FN30 '... In light of our express desire to fashion objective standards that can be used at the prima facie stage to separate meritorious from nonmeritorious claims, Camper v. Minor, 915 S.W.2d at 445; Carroll v. Sisters of Saint Francis Health Servs., Inc., 868 S.W.2d at 594, we have incorporated the objective standards as integral elements of the cause of action. By doing so, it is our intention to enable courts in future cases to determine at an early stage whether a plaintiff should be permitted to pursue a negligent infliction of emotional distress claim. Having removed those objective standards from our duty analysis, we conclude that they are no longer matters of law to be determined by the trial court. See Staples v. CBL & Assoc., Inc., 15 S.W.3d at 89 (holding that the existence of duty is a legal issue to be determined by the courts). Rather, each of the objective standards presents a factual issue to be determined by the finder of fact.'"
  • "The required relationship between the plaintiff and the deceased or injured person is not necessarily limited to relationships by blood or marriage. While a parent-child relationship, a spousal relationship, a sibling relationship, or the relationship among immediate family members provides sufficient basis for a claim, other intimate relationships such as engaged parties or stepparents and step-children will also suffice. The burden is on the plaintiff to prove the existence of the close and intimate personal relationship, and the defendant may contest the existence of the relationship.FN31
    FN31 For example, a biological parent who, as a practical matter, has no relationship with a child may not pursue a negligent infliction of emotional distress claim should he or she happen to see the child at the scene of an accident. The existence of a relationship in name only, without the accompanying intimate emotional bonds is not sufficient to support the claim we recognize today."

Other Sources of Note: This section only addresses negligent infliction of emotional distress claims arising out of circumstances where the plaintiffs did not witness the injury causing event. Section 54.1 deals with these claims when the plaintiff actually witnessed the event.

After an accident, many injury victims and their families want more information on the accident and their legal rights. Consequently, many of them have found their way to these pages. While we are happy you are here, please understand Day on Torts: Leading Cases in Tennessee Tort Law was written to be a quick, invaluable reference for Tennessee tort lawyers. While the book provides the leading case for more than 300 tort law subjects and thousands of related case citations, it is not a substitute for personalized legal advice from a qualified lawyer.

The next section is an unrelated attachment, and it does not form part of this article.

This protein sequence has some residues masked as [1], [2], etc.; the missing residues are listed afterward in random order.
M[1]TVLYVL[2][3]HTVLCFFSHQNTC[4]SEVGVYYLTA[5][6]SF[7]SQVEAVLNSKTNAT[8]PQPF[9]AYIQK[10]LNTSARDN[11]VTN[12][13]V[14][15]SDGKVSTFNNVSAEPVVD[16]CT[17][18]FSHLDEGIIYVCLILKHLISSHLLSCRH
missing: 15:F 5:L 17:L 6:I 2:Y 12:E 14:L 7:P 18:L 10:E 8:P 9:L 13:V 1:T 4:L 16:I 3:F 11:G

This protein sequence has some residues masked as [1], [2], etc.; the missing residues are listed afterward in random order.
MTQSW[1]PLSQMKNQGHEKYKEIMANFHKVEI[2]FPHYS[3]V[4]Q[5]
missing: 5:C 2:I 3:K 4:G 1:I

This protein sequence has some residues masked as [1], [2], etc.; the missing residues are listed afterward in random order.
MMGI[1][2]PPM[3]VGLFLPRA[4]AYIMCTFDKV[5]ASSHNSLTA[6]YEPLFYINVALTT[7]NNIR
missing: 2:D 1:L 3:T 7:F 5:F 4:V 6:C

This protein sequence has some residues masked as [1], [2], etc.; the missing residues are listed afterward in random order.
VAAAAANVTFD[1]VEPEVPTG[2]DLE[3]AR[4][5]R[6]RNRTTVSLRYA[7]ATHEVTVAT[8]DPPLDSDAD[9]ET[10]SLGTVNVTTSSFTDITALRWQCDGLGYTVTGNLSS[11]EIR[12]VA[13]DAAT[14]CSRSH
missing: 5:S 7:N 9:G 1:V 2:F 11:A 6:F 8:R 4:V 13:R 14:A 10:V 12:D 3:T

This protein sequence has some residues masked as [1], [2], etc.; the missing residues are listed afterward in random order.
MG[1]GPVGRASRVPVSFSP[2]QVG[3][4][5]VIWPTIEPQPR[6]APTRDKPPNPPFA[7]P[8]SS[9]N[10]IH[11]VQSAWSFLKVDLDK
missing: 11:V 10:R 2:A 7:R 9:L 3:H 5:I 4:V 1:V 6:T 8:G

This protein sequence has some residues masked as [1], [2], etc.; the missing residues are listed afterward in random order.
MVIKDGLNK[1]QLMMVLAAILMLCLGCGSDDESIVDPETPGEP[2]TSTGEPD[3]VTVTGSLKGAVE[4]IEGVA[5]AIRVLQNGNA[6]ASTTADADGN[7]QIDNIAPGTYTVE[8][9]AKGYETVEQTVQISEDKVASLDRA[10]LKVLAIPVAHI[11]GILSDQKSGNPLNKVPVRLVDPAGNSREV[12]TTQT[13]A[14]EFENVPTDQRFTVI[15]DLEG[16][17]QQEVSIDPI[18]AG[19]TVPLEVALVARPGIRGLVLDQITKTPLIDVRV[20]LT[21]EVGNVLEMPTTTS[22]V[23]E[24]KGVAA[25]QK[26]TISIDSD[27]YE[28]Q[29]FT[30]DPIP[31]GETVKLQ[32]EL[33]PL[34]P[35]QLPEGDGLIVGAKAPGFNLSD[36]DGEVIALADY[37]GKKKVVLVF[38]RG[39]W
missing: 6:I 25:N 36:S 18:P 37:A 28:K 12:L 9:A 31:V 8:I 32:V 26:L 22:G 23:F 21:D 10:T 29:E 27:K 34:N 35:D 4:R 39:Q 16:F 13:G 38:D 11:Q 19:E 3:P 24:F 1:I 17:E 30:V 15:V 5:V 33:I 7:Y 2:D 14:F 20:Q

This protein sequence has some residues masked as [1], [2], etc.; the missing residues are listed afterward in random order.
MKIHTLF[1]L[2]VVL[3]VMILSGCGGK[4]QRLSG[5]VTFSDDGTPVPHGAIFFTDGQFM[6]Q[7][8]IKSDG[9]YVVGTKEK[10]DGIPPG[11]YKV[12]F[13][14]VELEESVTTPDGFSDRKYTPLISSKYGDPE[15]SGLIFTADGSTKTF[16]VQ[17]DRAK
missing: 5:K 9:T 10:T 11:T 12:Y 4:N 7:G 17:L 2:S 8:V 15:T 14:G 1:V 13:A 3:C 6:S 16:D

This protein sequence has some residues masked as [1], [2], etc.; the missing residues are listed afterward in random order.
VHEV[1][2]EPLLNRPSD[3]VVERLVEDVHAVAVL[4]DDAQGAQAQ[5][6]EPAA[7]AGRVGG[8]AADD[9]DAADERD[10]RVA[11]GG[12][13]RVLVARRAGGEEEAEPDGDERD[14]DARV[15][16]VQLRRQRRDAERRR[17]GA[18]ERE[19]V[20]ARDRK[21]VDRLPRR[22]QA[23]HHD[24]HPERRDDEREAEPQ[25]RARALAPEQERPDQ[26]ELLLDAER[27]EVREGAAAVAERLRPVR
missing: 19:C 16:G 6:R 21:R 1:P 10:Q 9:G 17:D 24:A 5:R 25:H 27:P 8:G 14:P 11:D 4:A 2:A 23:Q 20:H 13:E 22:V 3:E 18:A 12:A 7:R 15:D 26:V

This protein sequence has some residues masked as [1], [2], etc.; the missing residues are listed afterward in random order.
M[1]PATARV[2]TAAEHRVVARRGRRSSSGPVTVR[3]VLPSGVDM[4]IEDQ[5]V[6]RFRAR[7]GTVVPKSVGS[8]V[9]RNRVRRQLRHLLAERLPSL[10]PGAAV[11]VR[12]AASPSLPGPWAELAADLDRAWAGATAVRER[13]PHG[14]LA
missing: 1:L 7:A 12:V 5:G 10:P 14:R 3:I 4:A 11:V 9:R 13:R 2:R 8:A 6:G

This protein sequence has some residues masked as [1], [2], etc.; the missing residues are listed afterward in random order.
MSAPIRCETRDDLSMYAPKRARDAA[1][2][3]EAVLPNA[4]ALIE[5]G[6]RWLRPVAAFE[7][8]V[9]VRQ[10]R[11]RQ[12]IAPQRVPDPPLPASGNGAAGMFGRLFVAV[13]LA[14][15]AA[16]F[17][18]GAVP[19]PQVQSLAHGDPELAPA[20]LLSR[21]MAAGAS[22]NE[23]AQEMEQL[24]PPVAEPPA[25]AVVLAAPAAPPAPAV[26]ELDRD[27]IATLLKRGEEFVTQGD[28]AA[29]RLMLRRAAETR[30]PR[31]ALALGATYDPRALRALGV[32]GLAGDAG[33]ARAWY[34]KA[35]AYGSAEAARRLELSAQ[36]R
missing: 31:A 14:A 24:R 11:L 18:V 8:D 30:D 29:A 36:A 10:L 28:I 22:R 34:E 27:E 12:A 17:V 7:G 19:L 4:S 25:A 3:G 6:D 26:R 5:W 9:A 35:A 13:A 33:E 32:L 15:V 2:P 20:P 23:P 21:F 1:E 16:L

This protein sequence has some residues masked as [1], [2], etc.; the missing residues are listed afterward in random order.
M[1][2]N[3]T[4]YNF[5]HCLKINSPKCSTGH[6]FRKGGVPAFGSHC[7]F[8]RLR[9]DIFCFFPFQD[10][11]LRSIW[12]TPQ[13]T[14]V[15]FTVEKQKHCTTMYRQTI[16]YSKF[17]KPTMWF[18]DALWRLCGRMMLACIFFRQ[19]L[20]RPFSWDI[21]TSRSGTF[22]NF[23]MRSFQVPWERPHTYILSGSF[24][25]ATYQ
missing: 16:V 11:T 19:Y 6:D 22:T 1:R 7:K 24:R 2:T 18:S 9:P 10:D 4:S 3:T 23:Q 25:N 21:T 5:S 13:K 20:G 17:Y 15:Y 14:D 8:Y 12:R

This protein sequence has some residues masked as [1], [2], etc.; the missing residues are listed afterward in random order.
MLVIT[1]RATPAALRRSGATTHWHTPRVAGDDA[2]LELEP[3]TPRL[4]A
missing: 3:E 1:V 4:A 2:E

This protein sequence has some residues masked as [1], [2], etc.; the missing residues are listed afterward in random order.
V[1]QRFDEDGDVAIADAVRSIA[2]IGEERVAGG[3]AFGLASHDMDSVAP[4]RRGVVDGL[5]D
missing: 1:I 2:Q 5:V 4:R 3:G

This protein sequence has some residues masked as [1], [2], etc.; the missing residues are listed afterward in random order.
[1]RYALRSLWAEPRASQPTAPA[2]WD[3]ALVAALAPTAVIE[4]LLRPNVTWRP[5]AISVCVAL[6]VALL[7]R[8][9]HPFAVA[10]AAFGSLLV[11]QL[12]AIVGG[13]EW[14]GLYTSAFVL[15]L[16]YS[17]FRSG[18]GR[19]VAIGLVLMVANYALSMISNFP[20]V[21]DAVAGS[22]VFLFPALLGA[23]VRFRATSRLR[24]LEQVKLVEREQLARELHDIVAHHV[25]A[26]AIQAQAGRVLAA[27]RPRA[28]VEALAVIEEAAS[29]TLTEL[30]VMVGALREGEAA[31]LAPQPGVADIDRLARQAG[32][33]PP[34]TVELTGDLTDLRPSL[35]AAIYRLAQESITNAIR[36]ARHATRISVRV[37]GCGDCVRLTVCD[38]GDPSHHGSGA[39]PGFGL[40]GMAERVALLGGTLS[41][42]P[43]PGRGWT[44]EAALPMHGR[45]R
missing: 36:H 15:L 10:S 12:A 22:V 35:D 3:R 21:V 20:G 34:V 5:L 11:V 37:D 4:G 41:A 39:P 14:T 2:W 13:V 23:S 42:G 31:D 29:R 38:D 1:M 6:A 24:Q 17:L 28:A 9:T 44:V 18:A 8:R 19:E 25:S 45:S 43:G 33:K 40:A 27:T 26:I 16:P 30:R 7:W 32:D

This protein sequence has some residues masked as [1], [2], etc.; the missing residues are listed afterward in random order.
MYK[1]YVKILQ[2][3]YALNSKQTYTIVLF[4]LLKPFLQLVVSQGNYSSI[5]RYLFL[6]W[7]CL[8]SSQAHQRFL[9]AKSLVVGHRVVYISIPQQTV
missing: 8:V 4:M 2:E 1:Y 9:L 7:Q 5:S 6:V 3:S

Rather than researching these legal issues alone, we urge you to contact one of our award-winning lawyers who can sit down with you, review your case, answer your questions and clearly explain your rights and your options in a no-cost, no-obligation consultation. Our experienced attorneys handle all personal injury and wrongful death cases on a contingency basis, so we only get paid if we win. If for any reason you are unable to come to our office, we will gladly come to you.

To schedule an appointment, contact us online or call us at 615-742-4880 or toll-free at 866.812.8787.

The foregoing is an excerpt from Day on Torts: Leading Cases in Tennessee Tort Law, published by John A. Day, Civil Trial Specialist, Fellow in the American College of Trial Lawyers, recipient of Best Lawyers in America recognition, Martindale-Hubbell AV® Preeminent™ rated attorney, and Top 100 Tennessee Mid-South Super Lawyers designee. Read John’s full bio here.

The book is now available electronically by subscription at The new format allows us to keep the book current as new opinions are released. BirdDog Law also has John's Tennessee Law of Civil Trial and Compendium of Tennessee Tort Reform Statutes available by subscription, as well as multiple free resources to help Tennessee lawyers serve their clients